Learn a new English phrase while actor Thomas Swann fixes a broken door… and gives William Shakespeare a great idea.
For the transcript click 'SHOW MORE'
For activities and extra materials connected to this episode: http://www.bbc.co.uk/learningenglish/english/course/shakespeare/unit-1/session-3
Shakespeare Speaks is a co-production between BBC Learning English and The Open University.
It was a cold morning. William Shakespeare is in the theatre, working on Henry VI part II, whilst his actor friend Thomas Swann is mending a broken door.
Thomas! Can you stop that banging? I'm trying to write here!
Will, this door needs fixing properly. I have to hit this doornail hard… there. That will never come out.
What's that about a doornail? Hmmm… you've just given me an idea… dead as a doornail… dead as a doornail!
Who's dead?! Will?
Thomas, I have the perfect line for your character… Jack Cade, the rebel leader, strong and proud. But in this scene, he's on the run, hiding from his enemies. He hasn't eaten anything for five days, except herbs… even grass… he's weak… alone… and suddenly, six of his enemies find him.
So he's in danger…
Yes, but he doesn't show any fear: in fact, he threatens to kill all of them dead as a doornail. Come Thomas, let's read your lines. Look on me well: I have eat no meat…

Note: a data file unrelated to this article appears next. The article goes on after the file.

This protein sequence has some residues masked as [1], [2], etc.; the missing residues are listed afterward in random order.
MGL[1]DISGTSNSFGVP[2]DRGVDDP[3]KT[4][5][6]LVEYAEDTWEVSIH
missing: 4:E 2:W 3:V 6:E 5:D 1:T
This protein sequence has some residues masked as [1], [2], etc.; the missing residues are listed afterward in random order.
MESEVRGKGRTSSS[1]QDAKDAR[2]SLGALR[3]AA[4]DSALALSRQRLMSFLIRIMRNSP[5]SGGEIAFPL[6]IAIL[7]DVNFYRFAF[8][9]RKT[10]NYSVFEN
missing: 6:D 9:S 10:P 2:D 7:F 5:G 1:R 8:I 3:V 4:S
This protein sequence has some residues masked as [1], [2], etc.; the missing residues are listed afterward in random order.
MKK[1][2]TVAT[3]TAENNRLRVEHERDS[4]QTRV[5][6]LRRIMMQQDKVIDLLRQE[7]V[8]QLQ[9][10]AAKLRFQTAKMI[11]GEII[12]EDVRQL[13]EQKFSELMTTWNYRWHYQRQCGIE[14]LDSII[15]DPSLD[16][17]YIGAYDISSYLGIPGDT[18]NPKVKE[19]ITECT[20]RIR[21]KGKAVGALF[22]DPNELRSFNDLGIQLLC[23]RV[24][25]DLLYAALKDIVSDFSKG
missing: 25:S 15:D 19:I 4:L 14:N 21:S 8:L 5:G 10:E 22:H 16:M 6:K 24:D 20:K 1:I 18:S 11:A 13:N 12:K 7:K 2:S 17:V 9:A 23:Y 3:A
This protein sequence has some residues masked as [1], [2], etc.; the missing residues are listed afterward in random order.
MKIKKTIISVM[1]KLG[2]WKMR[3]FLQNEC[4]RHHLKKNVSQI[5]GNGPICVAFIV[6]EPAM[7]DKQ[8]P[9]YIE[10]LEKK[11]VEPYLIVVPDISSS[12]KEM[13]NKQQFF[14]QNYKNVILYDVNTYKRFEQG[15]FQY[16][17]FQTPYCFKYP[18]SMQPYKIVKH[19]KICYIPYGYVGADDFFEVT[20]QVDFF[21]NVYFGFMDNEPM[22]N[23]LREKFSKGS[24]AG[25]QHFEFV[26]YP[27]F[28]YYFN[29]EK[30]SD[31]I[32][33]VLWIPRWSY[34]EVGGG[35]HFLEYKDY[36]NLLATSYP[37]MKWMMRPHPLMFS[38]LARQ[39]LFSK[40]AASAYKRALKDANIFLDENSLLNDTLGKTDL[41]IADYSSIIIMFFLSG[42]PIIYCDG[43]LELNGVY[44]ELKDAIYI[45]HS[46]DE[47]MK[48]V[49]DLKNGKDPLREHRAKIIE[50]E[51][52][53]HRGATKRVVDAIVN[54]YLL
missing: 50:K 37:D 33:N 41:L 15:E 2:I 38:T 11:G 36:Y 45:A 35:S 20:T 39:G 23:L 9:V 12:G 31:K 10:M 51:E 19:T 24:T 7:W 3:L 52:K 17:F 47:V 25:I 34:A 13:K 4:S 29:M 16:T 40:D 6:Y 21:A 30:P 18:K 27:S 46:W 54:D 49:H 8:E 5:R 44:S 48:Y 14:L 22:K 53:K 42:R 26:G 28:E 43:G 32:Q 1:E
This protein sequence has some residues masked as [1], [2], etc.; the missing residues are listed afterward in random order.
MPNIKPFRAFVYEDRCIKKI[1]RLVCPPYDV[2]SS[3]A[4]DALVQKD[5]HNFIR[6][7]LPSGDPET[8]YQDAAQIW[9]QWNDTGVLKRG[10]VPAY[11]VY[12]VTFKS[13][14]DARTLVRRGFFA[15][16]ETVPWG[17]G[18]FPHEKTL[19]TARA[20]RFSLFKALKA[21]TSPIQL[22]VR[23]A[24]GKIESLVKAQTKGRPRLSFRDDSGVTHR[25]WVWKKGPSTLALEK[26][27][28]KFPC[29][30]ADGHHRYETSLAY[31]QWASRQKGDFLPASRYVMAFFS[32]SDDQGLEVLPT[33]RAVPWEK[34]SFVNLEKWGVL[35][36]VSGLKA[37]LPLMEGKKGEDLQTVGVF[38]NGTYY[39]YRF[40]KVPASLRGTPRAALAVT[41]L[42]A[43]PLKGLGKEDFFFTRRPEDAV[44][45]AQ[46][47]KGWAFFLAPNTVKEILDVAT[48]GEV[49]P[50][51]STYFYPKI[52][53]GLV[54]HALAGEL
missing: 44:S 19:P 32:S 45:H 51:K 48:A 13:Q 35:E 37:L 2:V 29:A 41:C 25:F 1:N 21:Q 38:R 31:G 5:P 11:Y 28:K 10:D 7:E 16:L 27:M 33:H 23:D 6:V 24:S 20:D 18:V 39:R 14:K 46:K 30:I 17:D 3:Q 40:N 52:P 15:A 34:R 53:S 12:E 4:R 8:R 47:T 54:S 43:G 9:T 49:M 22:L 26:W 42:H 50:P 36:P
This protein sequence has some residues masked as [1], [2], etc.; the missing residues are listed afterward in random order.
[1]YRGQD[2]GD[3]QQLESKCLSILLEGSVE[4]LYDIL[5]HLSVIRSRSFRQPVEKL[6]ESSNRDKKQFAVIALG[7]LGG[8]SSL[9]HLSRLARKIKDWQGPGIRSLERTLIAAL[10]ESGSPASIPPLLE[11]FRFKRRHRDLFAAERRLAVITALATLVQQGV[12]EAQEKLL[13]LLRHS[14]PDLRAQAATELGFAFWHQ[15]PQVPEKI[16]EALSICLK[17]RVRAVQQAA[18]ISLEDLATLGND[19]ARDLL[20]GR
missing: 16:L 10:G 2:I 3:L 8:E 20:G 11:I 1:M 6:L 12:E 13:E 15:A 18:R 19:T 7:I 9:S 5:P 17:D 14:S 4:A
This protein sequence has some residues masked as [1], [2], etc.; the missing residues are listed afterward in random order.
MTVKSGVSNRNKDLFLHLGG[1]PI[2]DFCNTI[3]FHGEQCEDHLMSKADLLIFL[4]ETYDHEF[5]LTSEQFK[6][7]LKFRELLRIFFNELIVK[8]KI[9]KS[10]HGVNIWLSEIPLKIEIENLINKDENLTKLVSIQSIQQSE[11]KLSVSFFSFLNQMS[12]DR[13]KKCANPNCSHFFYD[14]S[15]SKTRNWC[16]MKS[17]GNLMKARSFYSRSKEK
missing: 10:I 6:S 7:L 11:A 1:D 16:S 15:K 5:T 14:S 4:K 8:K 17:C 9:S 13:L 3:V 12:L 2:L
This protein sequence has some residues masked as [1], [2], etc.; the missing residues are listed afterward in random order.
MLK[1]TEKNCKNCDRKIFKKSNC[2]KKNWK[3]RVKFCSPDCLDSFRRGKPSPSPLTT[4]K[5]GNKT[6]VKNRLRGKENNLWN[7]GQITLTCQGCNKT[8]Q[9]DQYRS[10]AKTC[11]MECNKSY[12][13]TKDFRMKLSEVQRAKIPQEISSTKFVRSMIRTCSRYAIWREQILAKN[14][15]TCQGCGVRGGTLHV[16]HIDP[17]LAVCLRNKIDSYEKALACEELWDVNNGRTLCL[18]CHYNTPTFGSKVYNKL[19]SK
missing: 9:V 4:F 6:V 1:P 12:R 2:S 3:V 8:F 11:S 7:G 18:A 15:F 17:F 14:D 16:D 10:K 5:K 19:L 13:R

Thomas as Jack Cade
Look on me well: I have eat no meat these five days; yet come thou and thy five men, and if I do not leave you all as dead as a doornail, I pray God I may never eat grass more.
You have it! Well done Thomas: there's another classic Shakespeare line.
I don't know how you do it, Will.
We'll leave them there for now. The phrase as dead as a doornail was in common use in Shakespeare's day. It means the same today as it did back then: Dead. Very dead. Totally dead. It's a very well-known English expression - for example, novelist Charles Dickens used it to describe the character Marley in A Christmas Carol:
Old Marley was as dead as a doornail.
These days we can use it for electrical gadgets that aren't working.
Oh no - I forgot to charge my phone. It's as dead as a doornail.
Right! All that writing has made me thirsty. Let us go to the Duck and Whistle. Come on Thomas, close the door behind you… Hmmm… perhaps you should put another couple of nails in that door before we go, Thomas?
Ahh… To nail, or not to nail: that is the question.
Pick up some useful everyday English phrases and learn about the life, times and language of the world's best-known playwright with our 20-part series: #ShakespeareSpeaks
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